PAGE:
- there was an agreement for sexual intercourse, although there was difference about the fee charged;

- the offence had not taken place with a weapon, no knife, cutlass or gun;

- Mr Haughton had a drinking problem and, therefore, may have misjudged the situation;

- the complainant’s real concern had to do with the fact that, despite her entreaties, the appellant did not use a condom and ejaculated inside of her.

Misjudging the situation

Having looked at Justice Daye’s sentencing remarks in detail, the Court of Appeal, in a judgment delivered by the president, Justice Dennis Morrison, formed the view that apart from the issue of the accused man being unharmed at the time of the incident – which was a relevant consideration – many of the other factors that the trial judge relied on in concluding that a 15-year sentence was not appropriate related to matters which, “by their verdict, the jury had already resolved against Mr Haughton”.

An example of one such matter, according to President Morrison, was the reliance the trial judge placed on Mr Haughton “misjudging” the situation, when in fact the jury’s verdict indicated that it had accepted the prosecution’s case that, as Mr Haughton well knew, the complainant had not consented to sexual intercourse with him in the circumstances described by her.

In the Court of Appeal’s view, therefore, Justice Daye fell into error by approaching the sentencing of Mr Haughton “on the basis of the very hypothesis which the jury had plainly rejected”.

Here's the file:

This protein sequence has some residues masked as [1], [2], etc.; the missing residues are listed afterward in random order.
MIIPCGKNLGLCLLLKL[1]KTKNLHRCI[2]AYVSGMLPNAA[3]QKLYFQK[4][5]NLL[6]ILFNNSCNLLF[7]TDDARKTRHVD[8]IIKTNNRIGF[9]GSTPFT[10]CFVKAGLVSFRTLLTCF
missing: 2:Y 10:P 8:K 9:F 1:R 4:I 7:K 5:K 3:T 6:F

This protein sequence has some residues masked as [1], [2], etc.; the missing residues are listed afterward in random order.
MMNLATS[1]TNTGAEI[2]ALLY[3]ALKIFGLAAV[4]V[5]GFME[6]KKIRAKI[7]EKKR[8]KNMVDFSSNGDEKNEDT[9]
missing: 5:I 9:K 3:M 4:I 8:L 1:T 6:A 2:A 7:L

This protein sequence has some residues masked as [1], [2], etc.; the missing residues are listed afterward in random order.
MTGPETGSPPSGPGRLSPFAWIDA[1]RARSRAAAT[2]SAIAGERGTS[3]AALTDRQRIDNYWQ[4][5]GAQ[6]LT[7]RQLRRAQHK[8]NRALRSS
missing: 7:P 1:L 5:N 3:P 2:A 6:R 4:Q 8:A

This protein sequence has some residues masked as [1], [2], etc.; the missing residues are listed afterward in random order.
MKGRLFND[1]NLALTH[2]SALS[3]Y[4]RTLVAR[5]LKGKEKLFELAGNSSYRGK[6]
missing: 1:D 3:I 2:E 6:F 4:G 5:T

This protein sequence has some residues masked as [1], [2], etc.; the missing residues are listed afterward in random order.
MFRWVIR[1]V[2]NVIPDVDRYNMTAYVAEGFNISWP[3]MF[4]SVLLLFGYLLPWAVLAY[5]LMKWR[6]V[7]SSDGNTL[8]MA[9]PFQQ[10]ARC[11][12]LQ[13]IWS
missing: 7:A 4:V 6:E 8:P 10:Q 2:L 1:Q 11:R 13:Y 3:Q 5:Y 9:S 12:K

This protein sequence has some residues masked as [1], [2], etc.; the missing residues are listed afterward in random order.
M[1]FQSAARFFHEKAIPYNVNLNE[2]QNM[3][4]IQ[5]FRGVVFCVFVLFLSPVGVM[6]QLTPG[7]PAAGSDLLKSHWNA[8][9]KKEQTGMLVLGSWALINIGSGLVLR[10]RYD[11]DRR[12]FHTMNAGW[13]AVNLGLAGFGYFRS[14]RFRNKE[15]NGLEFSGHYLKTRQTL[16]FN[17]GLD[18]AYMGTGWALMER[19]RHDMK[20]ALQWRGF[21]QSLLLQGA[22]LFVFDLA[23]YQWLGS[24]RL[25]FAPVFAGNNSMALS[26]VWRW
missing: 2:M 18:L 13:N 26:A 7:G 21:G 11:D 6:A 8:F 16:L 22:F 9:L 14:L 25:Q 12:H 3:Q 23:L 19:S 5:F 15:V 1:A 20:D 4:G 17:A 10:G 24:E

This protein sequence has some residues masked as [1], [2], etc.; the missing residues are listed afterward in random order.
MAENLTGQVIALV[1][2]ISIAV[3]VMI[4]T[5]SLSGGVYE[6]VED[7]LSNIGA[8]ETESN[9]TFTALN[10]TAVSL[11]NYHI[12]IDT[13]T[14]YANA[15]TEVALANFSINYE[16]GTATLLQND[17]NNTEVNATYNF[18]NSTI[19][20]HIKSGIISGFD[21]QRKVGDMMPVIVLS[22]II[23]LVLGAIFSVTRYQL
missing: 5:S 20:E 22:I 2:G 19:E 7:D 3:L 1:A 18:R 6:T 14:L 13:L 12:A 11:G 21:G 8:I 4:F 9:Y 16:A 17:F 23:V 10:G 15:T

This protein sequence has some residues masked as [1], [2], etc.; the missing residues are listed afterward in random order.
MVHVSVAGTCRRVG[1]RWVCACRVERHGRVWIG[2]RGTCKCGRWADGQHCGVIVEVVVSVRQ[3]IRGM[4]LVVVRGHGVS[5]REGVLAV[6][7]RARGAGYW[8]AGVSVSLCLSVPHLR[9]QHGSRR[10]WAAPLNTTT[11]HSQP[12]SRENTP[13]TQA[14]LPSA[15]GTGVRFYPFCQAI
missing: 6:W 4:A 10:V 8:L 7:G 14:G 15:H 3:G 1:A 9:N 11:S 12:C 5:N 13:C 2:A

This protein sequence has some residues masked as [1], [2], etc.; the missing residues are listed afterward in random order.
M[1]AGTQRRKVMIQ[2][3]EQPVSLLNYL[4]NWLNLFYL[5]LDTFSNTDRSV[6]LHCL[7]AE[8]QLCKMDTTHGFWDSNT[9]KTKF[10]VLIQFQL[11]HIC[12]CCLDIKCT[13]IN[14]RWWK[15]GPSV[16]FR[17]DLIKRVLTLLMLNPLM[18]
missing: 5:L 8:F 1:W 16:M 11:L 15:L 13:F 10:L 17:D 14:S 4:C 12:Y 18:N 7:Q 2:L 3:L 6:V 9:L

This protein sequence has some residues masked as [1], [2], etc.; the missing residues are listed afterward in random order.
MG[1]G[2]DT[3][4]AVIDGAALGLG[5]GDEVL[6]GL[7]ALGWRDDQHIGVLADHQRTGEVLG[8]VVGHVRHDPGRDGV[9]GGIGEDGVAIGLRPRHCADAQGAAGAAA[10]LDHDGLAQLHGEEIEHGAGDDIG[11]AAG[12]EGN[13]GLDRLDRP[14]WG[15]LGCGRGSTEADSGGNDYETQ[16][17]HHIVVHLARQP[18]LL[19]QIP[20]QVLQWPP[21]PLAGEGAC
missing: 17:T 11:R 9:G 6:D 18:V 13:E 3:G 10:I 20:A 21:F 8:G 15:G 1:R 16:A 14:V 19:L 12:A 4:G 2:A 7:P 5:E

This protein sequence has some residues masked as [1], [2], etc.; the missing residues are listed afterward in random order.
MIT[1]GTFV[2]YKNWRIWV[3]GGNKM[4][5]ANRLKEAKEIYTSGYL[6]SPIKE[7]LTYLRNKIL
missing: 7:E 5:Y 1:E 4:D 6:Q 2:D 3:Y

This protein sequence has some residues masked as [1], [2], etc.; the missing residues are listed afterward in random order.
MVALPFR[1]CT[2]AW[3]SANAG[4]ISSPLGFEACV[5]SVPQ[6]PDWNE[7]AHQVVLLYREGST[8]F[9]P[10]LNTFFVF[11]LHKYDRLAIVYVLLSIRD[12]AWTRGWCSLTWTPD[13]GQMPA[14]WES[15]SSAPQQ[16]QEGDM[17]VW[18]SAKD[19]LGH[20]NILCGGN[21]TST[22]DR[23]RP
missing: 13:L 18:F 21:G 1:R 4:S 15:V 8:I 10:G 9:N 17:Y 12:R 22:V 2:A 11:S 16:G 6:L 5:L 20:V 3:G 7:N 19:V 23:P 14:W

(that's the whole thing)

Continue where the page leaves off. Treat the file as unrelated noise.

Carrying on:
Manifestly Excessive

The Court of Appeal then went on to consider whether the prescribed minimum sentence of 15 years’ imprisonment was manifestly excessive and unjust in Mr Haughton’s case. To this end, the Court of Appeal looked at the case of Oneil Murray v R where the accused man was sentenced to 19 years for raping a woman. The court accepted that it operated in Mr Haughton’s favour that no firearm or other weapon was used by him, unlike in the Murray case. However, according to President Morrison:

in a case in which the appellant clearly used personal violence to subdue the complainant the lack of a firearm or other weapon was insufficient to reduce the sentence below the prescribed minimum sentence of 15 years’ imprisonment, or, put another way, it cannot be said that, in all the circumstances of this case, there are compelling reasons which render the prescribed minimum sentence manifestly excessive and unjust.”

President Morrison then recited the prosecution’s evidence which the jury had accepted and concluded:

“…there can be no doubt that, on any view of these facts, whatever the nature of any ‘contractual consent’ previously given by the complainant, this was, as the jury obviously found, a case of rape plain and simple”.

Mr Haughton’s application for leave to appeal against conviction was therefore dismissed.

Conclusion

1. Rape is rape regardless of who the complainant is.

2. The bar to have a minimum sentence for rape reduced is very high, and will not be easily dislodged.

Mr Haughton was represented by Trevor Ho-Lyn with Miss Cadeen Barnett and Malike Kellier appearing for the Crown. Other than the president, the other members of the Court of Appeal who heard the case were: The Hon Miss Justice Straw and The Jon Mr justice Fraser (ag).

- Shena Stubbs-Gibson is an attorney-at-law and legal commentator. Send feedback to editorial@gleanerjm.com or shena.stubbs@gleanerjm.com. Twitter:@shenastubbs